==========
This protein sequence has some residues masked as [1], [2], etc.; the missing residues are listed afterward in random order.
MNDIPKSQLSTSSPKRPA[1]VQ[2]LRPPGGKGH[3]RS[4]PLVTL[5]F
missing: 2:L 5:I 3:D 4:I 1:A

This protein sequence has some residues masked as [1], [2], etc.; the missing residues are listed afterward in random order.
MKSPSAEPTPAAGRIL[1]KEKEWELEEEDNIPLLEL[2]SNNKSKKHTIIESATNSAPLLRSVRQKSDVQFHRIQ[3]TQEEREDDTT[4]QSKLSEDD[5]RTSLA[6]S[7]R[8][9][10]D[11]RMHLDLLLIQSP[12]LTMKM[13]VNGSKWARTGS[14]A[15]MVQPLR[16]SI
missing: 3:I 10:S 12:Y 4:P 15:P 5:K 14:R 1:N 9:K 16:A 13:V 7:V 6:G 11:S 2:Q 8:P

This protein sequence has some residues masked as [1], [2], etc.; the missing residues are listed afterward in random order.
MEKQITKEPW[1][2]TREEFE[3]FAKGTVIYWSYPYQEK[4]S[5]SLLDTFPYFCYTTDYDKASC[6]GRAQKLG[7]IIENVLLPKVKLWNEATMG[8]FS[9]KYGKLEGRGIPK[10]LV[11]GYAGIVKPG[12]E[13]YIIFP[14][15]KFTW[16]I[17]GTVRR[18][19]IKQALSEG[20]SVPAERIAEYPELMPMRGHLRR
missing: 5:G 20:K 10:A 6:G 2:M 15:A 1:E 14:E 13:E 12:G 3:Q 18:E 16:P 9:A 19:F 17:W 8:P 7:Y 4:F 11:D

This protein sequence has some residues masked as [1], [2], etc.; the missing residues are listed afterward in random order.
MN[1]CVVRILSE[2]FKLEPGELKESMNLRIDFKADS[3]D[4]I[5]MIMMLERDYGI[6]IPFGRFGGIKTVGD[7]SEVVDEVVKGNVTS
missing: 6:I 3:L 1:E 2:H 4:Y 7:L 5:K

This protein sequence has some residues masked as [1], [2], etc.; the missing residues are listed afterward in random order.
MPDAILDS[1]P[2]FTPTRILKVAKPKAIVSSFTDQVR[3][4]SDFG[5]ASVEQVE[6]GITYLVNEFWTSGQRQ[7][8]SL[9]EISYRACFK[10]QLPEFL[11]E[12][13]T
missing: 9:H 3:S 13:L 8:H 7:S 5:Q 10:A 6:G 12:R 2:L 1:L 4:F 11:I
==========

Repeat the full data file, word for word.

This protein sequence has some residues masked as [1], [2], etc.; the missing residues are listed afterward in random order.
MNDIPKSQLSTSSPKRPA[1]VQ[2]LRPPGGKGH[3]RS[4]PLVTL[5]F
missing: 2:L 5:I 3:D 4:I 1:A

This protein sequence has some residues masked as [1], [2], etc.; the missing residues are listed afterward in random order.
MKSPSAEPTPAAGRIL[1]KEKEWELEEEDNIPLLEL[2]SNNKSKKHTIIESATNSAPLLRSVRQKSDVQFHRIQ[3]TQEEREDDTT[4]QSKLSEDD[5]RTSLA[6]S[7]R[8][9][10]D[11]RMHLDLLLIQSP[12]LTMKM[13]VNGSKWARTGS[14]A[15]MVQPLR[16]SI
missing: 3:I 10:S 12:Y 4:P 15:P 5:K 14:R 1:N 9:K 16:A 13:V 7:V 6:G 11:S 2:Q 8:P

This protein sequence has some residues masked as [1], [2], etc.; the missing residues are listed afterward in random order.
MEKQITKEPW[1][2]TREEFE[3]FAKGTVIYWSYPYQEK[4]S[5]SLLDTFPYFCYTTDYDKASC[6]GRAQKLG[7]IIENVLLPKVKLWNEATMG[8]FS[9]KYGKLEGRGIPK[10]LV[11]GYAGIVKPG[12]E[13]YIIFP[14][15]KFTW[16]I[17]GTVRR[18][19]IKQALSEG[20]SVPAERIAEYPELMPMRGHLRR
missing: 5:G 20:K 10:A 6:G 2:M 15:A 1:E 14:E 13:E 12:G 3:Q 18:E 16:P 9:A 19:F 17:W 8:P 7:Y 4:F 11:D

This protein sequence has some residues masked as [1], [2], etc.; the missing residues are listed afterward in random order.
MN[1]CVVRILSE[2]FKLEPGELKESMNLRIDFKADS[3]D[4]I[5]MIMMLERDYGI[6]IPFGRFGGIKTVGD[7]SEVVDEVVKGNVTS
missing: 6:I 3:L 1:E 2:H 4:Y 7:L 5:K

This protein sequence has some residues masked as [1], [2], etc.; the missing residues are listed afterward in random order.
MPDAILDS[1]P[2]FTPTRILKVAKPKAIVSSFTDQVR[3][4]SDFG[5]ASVEQVE[6]GITYLVNEFWTSGQRQ[7][8]SL[9]EISYRACFK[10]QLPEFL[11]E[12][13]T
missing: 9:H 3:S 13:L 8:H 7:S 5:Q 10:A 6:G 12:R 2:L 1:L 4:F 11:I